IN 2016 the British electorate voted narrowly for Brexit.

The past three years have, in political terms, borne witness to a tortuous journey to find a deal acceptable to all. The only thing that the majority of politicians have agreed on is that the electorate is not going to be given a second opportunity to reverse the original decision.

Therefore, surely the Remainer politicians, who are quite rightly vehemently opposed to no deal, should face reality and support the deal that is now on the table (“Brexit deal in the balance”, The Herald, October 18), particularly as the EU has indicated that no further time extensions will be allowed.

As the Iron Chancellor Bismarck famously stated: “Politics is the art of the possible.”

W MacIntyre, East Kilbride.

BORIS Johnson is recommending a Brexit deal largely the same as that proposed by Theresa May, which he voted against twice. It is clear he was motivated by personal ambition rather than the good of the country. Ireland will be treated differently from the rest of the UK, at least initially and thus Nicola Sturgeon will continue to claim the high moral ground and use this to argue for a referendum in Scotland on independence.

The only option has to be a binding referendum for people in the UK to decide in or out based on the deal, with an independent evaluation of the impact of the deal on the economy and jobs. The same should be true for any Scottish referendum on independence, agree or not in principle and then a final vote based on the negotiated deal. This should be followed by a separate vote on EU membership once a deal is negotiate.

All of the party leaders are, at present, taking a stance which they think will benefit their own political objectives and are not interested in the needs of the population at large. Disgraceful behaviour which should rightly see them banned from political office. The issue of membership of the EU must be resolved before any election and this time the result should be binding, not advisory as was the case with the first referendum on Brexit. Thereafter, an election can be held on the basis of party policies and an improved knowledge of the impact on the economy.

Bill Eadie,


MUCH criticism has been made about our PM’s so-called new deal. I have however seen televised interviews with the very people in Northern England who voted to leave the EU, and they often refer positively to it.

In many cases the people appeared so fed up with the prevarication over Brexit that they agreed to accept the deal in desperation. I feel that they have not thought through all the plans for Northern Ireland.

Many who voted to leave the EU did so, at least anecdotally, because of the EU policy on free movement of labour under article 45 of the Treaty of Rome.

It seems that it will be possible, for example, for a Romanian worker to get on a ferry at Cherbourg to Dublin with a false letter promising work with a fellow Romanian. Since there will be no hard border with Northern Ireland it appears that it will be easy for him to slip over into what is part of the UK.

I then expect he will be able to acquire, by whatever means, a UK passport from what I anticipate will be a roaring trade and get on a ferry at Belfast to either Liverpool or Cairnryan. At worst he could procure a boat and travel himself the 12 miles between Northern Ireland. and Scotland.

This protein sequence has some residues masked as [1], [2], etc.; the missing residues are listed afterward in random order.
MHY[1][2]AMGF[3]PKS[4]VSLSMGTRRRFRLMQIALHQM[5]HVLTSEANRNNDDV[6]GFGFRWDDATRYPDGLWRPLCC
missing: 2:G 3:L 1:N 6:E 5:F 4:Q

I expect the historic issues of North and Southern Ireland will haunt us in new ways when we leave the EU and we will have to adopt much tighter vigilance at our own mainland ports and borders.

Bill Brown, Milngavie.

NICOLA Sturgeon hit out instantly at Boris Johnson’s Brexit deal. Did she even have time to actually read it? She says it was clear that Scotland was being treated unfairly. Really? What about how her party’s policies have unfairly treated motorists via extra parking costs, schoolchildren via less subject choices, parents via banning smacking, ill people via numerous health service failures such as GP and hospital waiting times and mental health provision, house buyers via high taxation on purchases as well as the increasing burden upon ordinary taxpayers and commuters via poor public transport.

What is really unfair to Scots is having the desire to have another independence referendum foisted upon us daily instead of attending to these everyday problems.

Dr Gerald Edwards, Glasgow G77.

ONCE again we see the incommensurate influence which a small group can exert on a minority government (“DUP kingmakers could quash Johnson’s last ditch hopes”, The Herald, October 18). Recently we had in Scotland the Greens, with no one directly elected to the Scottish Parliament, being able to impose, in exchange for their votes for the SNP budget, what has become known as “the poll tax on wheels”.

Now we see the DUP, with only 10 MPs, having sustained Theresa May in power since the 2017 General Election and having secured £1 billion for use in Northern Ireland, now playing hard to get over Prime Minister’s deal with the EU. This is a party already out of sync with majority social attitudes in the rest of the UK in relation to a number of matters, including abortion and same-sex marriage. One DUP member is reported to have said that “Peter will not marry Paul in Northern Ireland”.

Recent times have not helped to strengthen the case for minority governments with all the sometimes doubtful deal-making and uncertainties.

Ian W Thomson, Lenzie.

IT was George Orwell who observed: “In our age there is no such thing as ‘keeping out of politics’. All issues are political issues, and politics itself is a mass of lies, evasions, folly, hatred and schizophrenia.”

I was particularly struck by his inclusion of the last component.

Duncan McAra, Bishopbriggs.

Read more: How a No Deal Brexit will affect me